LNG Export Ban Would Hurt Consumers, Damage US Global Interests

Banning exports of U.S. liquefied natural gas (LNG)—or significantly curtailing the supply of natural gas exported—would have major negative impacts on the global economy and environment as well as American foreign policy, new research by IHS Markit finds.

Daniel Yergin, vice chairman of IHS Markit, said:

“When markets are tight what is required is an assurance of steady, secure, reliable supply, and reliability for the agreements and relationships with other countries underwriting this supply. Proposals to limit or redirect supply only exacerbate tensions, add to uncertainty, and market volatility, and undermine both investor and consumer confidence, as well as relationships with U.S. allies and partner countries.”

Thanks to the rapid growth of shale production, America became a net energy exporter in 2018. Yet, in recent years, green groups and some federal lawmakers have sought to reverse that trend and are pushing to restrict LNG exports in a misguided quest to lower global GHG emissions.

This sort of policy would be harmful for long term prices, global emissions reduction, and America’s global standard, according to IHS Markit.

American LNG Still An International Energy Bargain

A reduced supply of natural gas on the world market, a situation driven by decreased investment in exploration and production due to the COVID-19 pandemic, lockdowns, and policies to discourage domestic production in the U.S., has pushed energy prices up.

But American energy is still a bargain internationally. In the United States, spot market prices hit highs of above $5 per MMbtu in November and have since edged downward. That is still far below prices in Europe (more than $25/MMBtu) and Asia (above $30/MMBtu). IHS Markit states:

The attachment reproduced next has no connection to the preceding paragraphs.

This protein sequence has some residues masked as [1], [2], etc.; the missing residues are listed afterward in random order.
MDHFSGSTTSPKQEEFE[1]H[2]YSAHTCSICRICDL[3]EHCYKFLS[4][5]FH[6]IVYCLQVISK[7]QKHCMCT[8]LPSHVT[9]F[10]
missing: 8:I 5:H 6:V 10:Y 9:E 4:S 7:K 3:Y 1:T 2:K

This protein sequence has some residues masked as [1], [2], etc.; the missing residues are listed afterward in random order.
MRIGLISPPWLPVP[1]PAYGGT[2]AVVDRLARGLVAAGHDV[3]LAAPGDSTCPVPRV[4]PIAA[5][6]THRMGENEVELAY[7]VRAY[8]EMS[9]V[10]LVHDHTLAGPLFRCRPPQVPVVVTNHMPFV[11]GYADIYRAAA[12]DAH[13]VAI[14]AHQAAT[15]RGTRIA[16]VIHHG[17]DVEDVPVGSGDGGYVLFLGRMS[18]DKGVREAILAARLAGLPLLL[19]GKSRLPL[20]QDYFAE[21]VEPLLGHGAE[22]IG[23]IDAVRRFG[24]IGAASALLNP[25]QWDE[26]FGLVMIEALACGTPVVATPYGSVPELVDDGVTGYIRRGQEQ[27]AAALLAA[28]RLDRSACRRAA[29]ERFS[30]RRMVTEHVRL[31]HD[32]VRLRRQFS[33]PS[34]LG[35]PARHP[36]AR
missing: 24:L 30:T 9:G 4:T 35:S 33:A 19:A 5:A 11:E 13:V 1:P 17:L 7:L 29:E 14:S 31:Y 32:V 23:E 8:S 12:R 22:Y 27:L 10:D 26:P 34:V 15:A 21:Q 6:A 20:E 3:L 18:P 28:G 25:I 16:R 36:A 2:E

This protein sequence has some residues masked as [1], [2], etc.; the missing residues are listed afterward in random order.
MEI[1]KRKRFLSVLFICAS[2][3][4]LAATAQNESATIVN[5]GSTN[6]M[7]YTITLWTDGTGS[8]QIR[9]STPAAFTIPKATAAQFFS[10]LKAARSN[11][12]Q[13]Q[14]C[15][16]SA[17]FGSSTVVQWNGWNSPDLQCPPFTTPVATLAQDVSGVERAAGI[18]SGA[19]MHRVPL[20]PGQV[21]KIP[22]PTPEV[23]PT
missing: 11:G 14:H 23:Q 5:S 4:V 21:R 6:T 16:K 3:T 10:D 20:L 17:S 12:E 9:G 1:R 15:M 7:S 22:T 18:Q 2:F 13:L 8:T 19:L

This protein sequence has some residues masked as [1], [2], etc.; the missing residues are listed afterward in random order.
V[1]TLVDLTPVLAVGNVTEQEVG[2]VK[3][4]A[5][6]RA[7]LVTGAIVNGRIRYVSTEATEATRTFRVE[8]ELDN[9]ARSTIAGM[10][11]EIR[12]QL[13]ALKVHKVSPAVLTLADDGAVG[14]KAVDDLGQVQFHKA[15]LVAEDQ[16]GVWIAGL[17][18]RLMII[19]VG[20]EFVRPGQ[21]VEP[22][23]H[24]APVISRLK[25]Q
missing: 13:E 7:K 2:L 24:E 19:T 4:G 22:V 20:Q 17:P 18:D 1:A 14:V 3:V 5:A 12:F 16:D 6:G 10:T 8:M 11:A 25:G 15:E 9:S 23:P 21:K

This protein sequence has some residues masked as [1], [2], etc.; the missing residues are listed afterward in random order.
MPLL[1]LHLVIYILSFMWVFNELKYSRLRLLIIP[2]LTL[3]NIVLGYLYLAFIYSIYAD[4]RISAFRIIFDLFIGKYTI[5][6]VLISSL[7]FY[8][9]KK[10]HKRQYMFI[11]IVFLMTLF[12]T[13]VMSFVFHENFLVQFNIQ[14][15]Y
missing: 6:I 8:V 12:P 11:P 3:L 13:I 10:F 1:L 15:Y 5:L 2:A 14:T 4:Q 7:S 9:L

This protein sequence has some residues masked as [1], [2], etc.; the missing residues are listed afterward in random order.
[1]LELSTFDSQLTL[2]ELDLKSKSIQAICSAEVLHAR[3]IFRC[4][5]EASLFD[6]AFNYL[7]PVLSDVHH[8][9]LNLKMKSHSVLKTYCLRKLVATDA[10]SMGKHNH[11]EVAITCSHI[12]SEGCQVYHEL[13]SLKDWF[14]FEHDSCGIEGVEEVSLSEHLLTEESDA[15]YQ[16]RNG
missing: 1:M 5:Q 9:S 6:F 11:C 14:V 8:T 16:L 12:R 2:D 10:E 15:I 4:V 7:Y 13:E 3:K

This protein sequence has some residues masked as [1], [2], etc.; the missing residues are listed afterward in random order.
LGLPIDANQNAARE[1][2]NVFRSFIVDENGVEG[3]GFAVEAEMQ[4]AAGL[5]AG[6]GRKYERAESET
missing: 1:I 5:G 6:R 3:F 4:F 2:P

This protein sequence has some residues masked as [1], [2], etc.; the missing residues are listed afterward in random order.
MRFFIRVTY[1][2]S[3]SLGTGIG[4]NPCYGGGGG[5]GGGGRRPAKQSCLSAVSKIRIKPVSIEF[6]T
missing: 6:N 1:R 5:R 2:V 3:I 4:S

“However, the U.S. gas price has begun trending back downward more recently and it remains extremely low in comparison to international price, the report notes. The U.S. gas price is currently at an unprecedented discount compared to Europe and Asia, where spot LNG prices have been trading above $25 and $30 per MMBtu, respectively.”

Export Ban Would Lead to Global Emissions Increases

This price advantage has encouraged countries to switch their electricity generation from coal or other high carbon fuels to natural gas in order to significantly reduce their carbon emissions. Any efforts to prevent exports of U.S. LNG would “be a major hindrance” to carbon reduction efforts in China, India, and other countries, IHS researchers found.

As Michael Stoppard, chief strategist in global gas for IHS Markit, explained:

“A stoppage of U.S. LNG exports would run counter to carbon reduction efforts following COP26, where the United States and China in particular were able to find common ground. Restricting U.S. LNG supply would simply force China, alongside other Asian markets, to delay its move away from coal-fired power generation.”

Not only that, but halting exports would also hurt investor and customer confidence internationally. Companies signing contracts for American energy are looking for assurances that natural gas is available for the agreed price. Meanwhile, domestic investors are unlikely to back projects like export facilities if there is a risk that new legislation would make their investment inoperable.

Stoppard said:

“The United States is the third largest exporter of LNG in the world, delivering supply to more than 35 countries in recent years. You cannot engineer a stoppage—even a partial one—without dealing a major blow to investor confidence and undermining relations with key partners who would see such a move as an arbitrary and damaging change to the rules of the game, as well as a negative shock to their economies.” (emphasis added)


As Energy In Depth recently noted, natural gas has taken the United States from energy scarcity to energy dominance and put the country on track to become the world’s top LNG exporter.

This has incredible cost, environmental, and diplomatic benefits for the United States and as IHS Markit sums up, efforts to slow down these exports will “undermine both investor and consumer confidence, as well as relationships with U.S. allies and partner countries.”

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